The pros and cons of Mono

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Philip
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The pros and cons of Mono

Post by Philip » Tue Jun 09, 2009 8:50 pm

What are folks thoughts on mono mix's!?

Just recorded 4 tracks with the band I'm in, they sound better in mono to me and I think it suits ye olde skool nature of the band, but the drummer prefers stereo, having his kit spread out with space and the like. The tracks were recorded for 100 odd squid, so I'm fine with mono or stereo so long as it sounds good.

Mono for me gives a punchier more unified sound, stereo when done wrong just sounds weird and unnatural. It can be very cool when it's done well of course, but that usually takes loads of time to get right.

I prefer mixing in mono too, far easier to get levels right, lets you focus on the tone and balance a lot more.

Something I hate though is the more modern approach of having everything sort of stereo, but still coming out of both speakers if that makes sense!? Yuk!

Anyway I find Mono appealing, what about you guys!? What bands have released stuff in mono lately!? The last band I can recall doing so was The Stairs. :badteeth:

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Thoughts, opinions!?
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Poorbob
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Re: The pros and cons of Mono

Post by Poorbob » Wed Jun 10, 2009 1:02 am

I don't know anything about sound, but The Stairs' sound is alright except for the drums. It does sound way too home recorded or something. Maybe it's his kit, but they don't sound all that great. I will say, the thing that would fix it is fixing his kick to sound less like a thud and more focused and tight. That would save the whole thing, imo. Was I in any way intelligible?
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cubba
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Re: The pros and cons of Mono

Post by cubba » Wed Jun 10, 2009 2:26 am

Keep in mind that you don't have to pan hard left/right all the time.
You can choose to keep the stereo field more focused
at less than 180 deg. stereo.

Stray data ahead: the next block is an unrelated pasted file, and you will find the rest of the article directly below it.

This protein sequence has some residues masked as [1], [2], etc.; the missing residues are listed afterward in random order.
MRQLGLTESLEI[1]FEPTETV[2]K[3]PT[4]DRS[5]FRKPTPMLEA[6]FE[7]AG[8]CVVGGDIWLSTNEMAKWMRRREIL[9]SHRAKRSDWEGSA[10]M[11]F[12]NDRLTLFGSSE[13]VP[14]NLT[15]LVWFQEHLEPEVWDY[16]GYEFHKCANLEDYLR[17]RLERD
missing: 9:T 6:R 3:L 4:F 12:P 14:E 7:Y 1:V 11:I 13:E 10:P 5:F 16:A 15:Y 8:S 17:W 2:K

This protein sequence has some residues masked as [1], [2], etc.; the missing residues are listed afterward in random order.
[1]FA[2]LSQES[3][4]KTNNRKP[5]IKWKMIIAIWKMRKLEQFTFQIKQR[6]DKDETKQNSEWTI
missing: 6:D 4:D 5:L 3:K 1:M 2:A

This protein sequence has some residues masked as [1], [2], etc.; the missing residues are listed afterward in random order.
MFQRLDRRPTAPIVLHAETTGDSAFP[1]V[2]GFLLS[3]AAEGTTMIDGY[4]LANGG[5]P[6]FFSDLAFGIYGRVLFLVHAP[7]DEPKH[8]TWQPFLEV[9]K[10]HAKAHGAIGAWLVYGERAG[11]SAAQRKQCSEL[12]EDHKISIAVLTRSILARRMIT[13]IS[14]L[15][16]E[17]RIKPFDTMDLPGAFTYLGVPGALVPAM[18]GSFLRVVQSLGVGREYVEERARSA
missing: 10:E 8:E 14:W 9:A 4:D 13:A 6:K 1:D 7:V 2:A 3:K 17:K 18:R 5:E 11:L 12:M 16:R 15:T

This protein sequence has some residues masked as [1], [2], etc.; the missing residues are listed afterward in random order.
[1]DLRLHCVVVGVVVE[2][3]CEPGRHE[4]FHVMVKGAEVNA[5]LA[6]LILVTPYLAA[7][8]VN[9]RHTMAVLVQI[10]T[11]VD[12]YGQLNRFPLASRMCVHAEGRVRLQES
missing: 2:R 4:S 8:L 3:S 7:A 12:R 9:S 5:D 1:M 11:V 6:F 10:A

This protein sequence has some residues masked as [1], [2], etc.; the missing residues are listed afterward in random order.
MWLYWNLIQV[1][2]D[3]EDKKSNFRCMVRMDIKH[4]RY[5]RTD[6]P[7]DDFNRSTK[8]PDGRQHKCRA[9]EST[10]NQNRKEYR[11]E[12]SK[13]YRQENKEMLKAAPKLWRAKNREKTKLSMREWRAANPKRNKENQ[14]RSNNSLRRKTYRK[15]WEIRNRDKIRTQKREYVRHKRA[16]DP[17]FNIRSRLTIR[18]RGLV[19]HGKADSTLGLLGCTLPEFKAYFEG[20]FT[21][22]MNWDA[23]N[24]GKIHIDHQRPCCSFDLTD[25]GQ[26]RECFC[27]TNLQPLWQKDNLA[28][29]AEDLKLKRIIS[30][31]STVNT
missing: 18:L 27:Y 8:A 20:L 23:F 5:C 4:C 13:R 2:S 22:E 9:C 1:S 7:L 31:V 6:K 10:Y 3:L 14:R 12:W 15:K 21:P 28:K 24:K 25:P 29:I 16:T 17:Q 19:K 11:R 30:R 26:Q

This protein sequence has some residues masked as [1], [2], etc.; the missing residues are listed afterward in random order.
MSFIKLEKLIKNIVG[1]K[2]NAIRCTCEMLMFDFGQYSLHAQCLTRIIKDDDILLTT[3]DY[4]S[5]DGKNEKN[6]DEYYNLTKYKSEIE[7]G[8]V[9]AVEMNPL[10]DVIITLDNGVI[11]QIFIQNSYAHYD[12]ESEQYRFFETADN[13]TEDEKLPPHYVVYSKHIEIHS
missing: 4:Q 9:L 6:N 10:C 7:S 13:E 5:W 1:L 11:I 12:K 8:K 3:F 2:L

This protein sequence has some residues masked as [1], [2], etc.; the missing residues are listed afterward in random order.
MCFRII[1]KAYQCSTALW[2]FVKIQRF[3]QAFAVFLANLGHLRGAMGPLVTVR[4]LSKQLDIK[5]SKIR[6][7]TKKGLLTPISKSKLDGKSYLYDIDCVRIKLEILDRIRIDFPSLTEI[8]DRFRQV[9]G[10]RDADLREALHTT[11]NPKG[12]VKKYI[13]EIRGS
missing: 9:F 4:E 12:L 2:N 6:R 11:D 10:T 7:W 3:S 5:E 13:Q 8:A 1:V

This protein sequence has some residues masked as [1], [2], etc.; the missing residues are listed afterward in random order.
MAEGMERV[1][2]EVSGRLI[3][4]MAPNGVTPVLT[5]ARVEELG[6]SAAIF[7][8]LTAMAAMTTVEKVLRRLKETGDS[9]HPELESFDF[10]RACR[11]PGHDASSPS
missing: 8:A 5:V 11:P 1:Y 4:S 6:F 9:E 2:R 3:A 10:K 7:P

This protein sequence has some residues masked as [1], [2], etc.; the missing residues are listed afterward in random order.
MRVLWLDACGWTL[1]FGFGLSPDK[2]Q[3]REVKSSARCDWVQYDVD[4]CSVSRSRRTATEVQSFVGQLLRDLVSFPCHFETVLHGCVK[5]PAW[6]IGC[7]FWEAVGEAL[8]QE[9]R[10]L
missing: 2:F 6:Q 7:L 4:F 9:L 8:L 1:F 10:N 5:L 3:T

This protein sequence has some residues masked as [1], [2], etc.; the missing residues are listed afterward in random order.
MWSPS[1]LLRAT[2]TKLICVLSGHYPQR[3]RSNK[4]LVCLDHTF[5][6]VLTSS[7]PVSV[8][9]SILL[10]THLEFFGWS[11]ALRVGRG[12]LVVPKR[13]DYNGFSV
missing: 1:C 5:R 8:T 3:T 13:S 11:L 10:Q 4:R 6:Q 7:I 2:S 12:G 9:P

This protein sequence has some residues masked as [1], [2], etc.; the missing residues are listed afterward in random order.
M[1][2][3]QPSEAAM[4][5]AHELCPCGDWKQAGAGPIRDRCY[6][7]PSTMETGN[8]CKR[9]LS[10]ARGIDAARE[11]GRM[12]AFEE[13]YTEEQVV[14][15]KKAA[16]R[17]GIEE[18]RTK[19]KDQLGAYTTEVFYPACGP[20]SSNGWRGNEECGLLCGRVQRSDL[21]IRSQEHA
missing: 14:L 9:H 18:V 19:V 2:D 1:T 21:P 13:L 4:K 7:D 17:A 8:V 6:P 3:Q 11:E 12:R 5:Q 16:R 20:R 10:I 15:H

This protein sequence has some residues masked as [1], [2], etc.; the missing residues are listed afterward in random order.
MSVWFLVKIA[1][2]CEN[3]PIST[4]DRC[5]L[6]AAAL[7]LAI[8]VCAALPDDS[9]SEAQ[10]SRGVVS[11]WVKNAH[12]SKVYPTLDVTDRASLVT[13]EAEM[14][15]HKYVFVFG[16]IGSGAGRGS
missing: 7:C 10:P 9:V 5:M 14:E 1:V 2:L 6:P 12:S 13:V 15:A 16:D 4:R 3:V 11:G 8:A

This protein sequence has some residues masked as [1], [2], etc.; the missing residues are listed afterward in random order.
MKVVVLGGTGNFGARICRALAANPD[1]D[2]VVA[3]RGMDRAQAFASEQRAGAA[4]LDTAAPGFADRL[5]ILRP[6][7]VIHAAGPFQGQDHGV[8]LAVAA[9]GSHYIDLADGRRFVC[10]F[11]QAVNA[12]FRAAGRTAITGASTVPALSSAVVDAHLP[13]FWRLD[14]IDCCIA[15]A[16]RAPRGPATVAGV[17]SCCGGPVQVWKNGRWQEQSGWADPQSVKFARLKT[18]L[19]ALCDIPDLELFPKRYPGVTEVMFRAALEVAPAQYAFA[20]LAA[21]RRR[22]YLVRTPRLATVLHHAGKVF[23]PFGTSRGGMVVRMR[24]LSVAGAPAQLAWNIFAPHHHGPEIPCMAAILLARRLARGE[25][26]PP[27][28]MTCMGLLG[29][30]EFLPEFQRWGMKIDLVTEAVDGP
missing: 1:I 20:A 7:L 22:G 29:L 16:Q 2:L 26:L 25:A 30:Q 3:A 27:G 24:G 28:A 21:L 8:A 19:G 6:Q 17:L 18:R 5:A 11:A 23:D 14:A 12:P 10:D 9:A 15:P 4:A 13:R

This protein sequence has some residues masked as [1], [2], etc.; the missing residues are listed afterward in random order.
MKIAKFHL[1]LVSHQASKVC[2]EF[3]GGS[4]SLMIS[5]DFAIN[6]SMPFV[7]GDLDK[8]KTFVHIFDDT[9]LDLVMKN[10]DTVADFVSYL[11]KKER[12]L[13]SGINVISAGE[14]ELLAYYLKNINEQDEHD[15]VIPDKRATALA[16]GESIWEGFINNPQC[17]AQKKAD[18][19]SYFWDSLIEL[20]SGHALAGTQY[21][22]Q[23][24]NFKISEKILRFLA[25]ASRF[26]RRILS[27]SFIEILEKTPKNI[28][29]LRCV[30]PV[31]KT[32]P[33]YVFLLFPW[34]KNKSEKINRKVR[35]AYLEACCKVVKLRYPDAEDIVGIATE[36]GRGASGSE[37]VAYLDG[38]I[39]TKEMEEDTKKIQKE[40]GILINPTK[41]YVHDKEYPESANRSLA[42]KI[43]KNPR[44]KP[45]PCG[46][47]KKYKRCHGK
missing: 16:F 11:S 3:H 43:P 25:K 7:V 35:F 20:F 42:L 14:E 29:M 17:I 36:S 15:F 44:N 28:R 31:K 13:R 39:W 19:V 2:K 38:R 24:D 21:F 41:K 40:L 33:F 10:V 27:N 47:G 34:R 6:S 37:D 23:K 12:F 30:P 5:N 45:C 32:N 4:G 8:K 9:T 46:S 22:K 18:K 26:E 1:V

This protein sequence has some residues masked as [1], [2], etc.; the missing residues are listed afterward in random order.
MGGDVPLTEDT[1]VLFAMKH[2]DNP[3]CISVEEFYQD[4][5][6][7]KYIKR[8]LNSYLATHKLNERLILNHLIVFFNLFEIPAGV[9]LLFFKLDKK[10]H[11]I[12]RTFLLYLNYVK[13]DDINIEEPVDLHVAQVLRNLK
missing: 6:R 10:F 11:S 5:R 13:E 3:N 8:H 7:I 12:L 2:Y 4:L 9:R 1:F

Mono sounds good sometimes just for a band's style or the way a band sounds.
It's less affected too and comes at you with no phase cancellations.

But I like stereo because it has this slamming kind of effect when done right
(and not too pan'y for Pan's sake).

Do both!


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Philip
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Re: The pros and cons of Mono

Post by Philip » Wed Jun 10, 2009 7:02 am

Sickle wrote: stereo only when necessary.
I like this way of thinking. :tu:

...

Trevor, the sound of the drums is more to do with how they've recorded and eq'd rather than any issues about mono.
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Creepyfingers
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Re: The pros and cons of Mono

Post by Creepyfingers » Wed Jun 10, 2009 9:23 am

Yo

The thing about older mono records that is appealing is that people spent more time making the mono mixes sound good. Stereo was sort of a gimmick back then and they generally rushed through those mixes.

--Brad
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tatter
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Re: The pros and cons of Mono

Post by tatter » Wed Jun 10, 2009 9:25 am

If it's good enough for Brian Wilson and Phil Spector...

I've been trying to learn how to record/mix etc for my own band over the last few months and wondered why my panning didn't seem to have any effect. It turned out i'd been mixing in mono for the last 2 months :hihi: . Once i sorted out the stereo correctly i definitely noticed a difference, the sound seemed less focused and i could pick out the individual parts more easily. I can see a benefit to both though, i think if you're going for that live garage punk sort of sound mono is a good thing.
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Cado
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Re: The pros and cons of Mono

Post by Cado » Wed Jun 10, 2009 12:05 pm

Creepyfingers wrote:Yo

The thing about older mono records that is appealing is that people spent more time making the mono mixes sound good. Stereo was sort of a gimmick back then and they generally rushed through those mixes.

--Brad
Very true. Rubber Soul is a perfect example with the instruments on one channel, vocals on the other & levels where they shouldn't be. My general approach is to mix toward mono for less complicated productions & more separation for complex productions, so it's easier to hear all the stuff going on. Also, if there are two rhythm guitars, especially if played by two different people, I like to mix them hard right & hard left, that way the interplay between the two really stands out.
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